An array of cultures
The island of Malta, now an independent nation, has been formerly ruled by the Romans, the Normans, the Spanish, French and, most recently, the British. There are many towns that feature classic themes and structures which point to the country's varied history.
Mellieha Bay has churches and buildings which are of major significance in Malta while nearby Valletta, the capital, features an impressive skyline dominated by domes and towers. The former capital of the island is Mdina, a fortified town found on a hilltop inland. This ancient city has recently been restored to bring its history alive with dozens of medieval structures available to tour.
Fun and nightlife
Through the day your choices of activities are predominantly aquatic based. From each resort you'll find opportunities to head out onto the Mediterranean Sea with watersports, scuba excursions and boat trips. Within Bugibba there is also a water park which is ideal for parents to relax while kids tire themselves out on the slides and play equipment.
By night you'll have no problem finding an accommodating pub, bar or club across Malta. Many of the resorts feature waterside settings where you can casually enjoy a drink and a chat outside in the warm summer nights.
There are some towns that turn the dial up and feature nightclubs to keep you up late. Bugibba is well-known for its exciting club venues found within the central square and main street. By St George's Bay is the town of Paceville where you'll find dozens of cocktail bars, popular pubs and DJ-lead dance clubs.
Excellent shopping options
It's easy to remember your holidays in Malta thanks to the souvenir options to take home with you. Each resort offers tourist gift shops and often you'll find charismatic boutiques that offer items with real Maltese charm.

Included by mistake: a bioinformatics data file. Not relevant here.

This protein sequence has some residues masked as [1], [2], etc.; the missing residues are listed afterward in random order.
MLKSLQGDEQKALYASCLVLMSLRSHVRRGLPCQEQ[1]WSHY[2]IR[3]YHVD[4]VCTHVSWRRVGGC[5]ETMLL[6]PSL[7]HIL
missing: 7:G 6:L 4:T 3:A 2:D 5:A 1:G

Some of the highlights around Malta include the Flea Market held in Valletta every Sunday, The Point shopping centre in Sliema which is found within a former 18th century fort, and the locally made glass products on Gozo Island.
Since Malta takes a prime spot at the heart of the Mediterranean, the foods on offer are typically Mediterranean too. With Italy so close to the north you'll find that a lot of restaurants take influence from their European neighbours. British themes are also found within the cuisine too thanks to the recent rule over the country.
The dishes found here range from the tame to the unusual with some of the most foreign options including stewed snails, stuffed artichokes and fried rabbit. The majority of the dishes are more appetising though with pork-based meals and variations of cheeses heartily consumed within many other eateries.
Flights from UK airports to Malta International Airport will take around three and a half hours in total. From there the transfers are usually short lasting no longer than half an hour.
Each of the resort towns are generally quite small and it is easy to get around inside each on foot. Car hire is available if you want to travel around on your own time. Public transport options include a thorough bus service as well as ferry services too.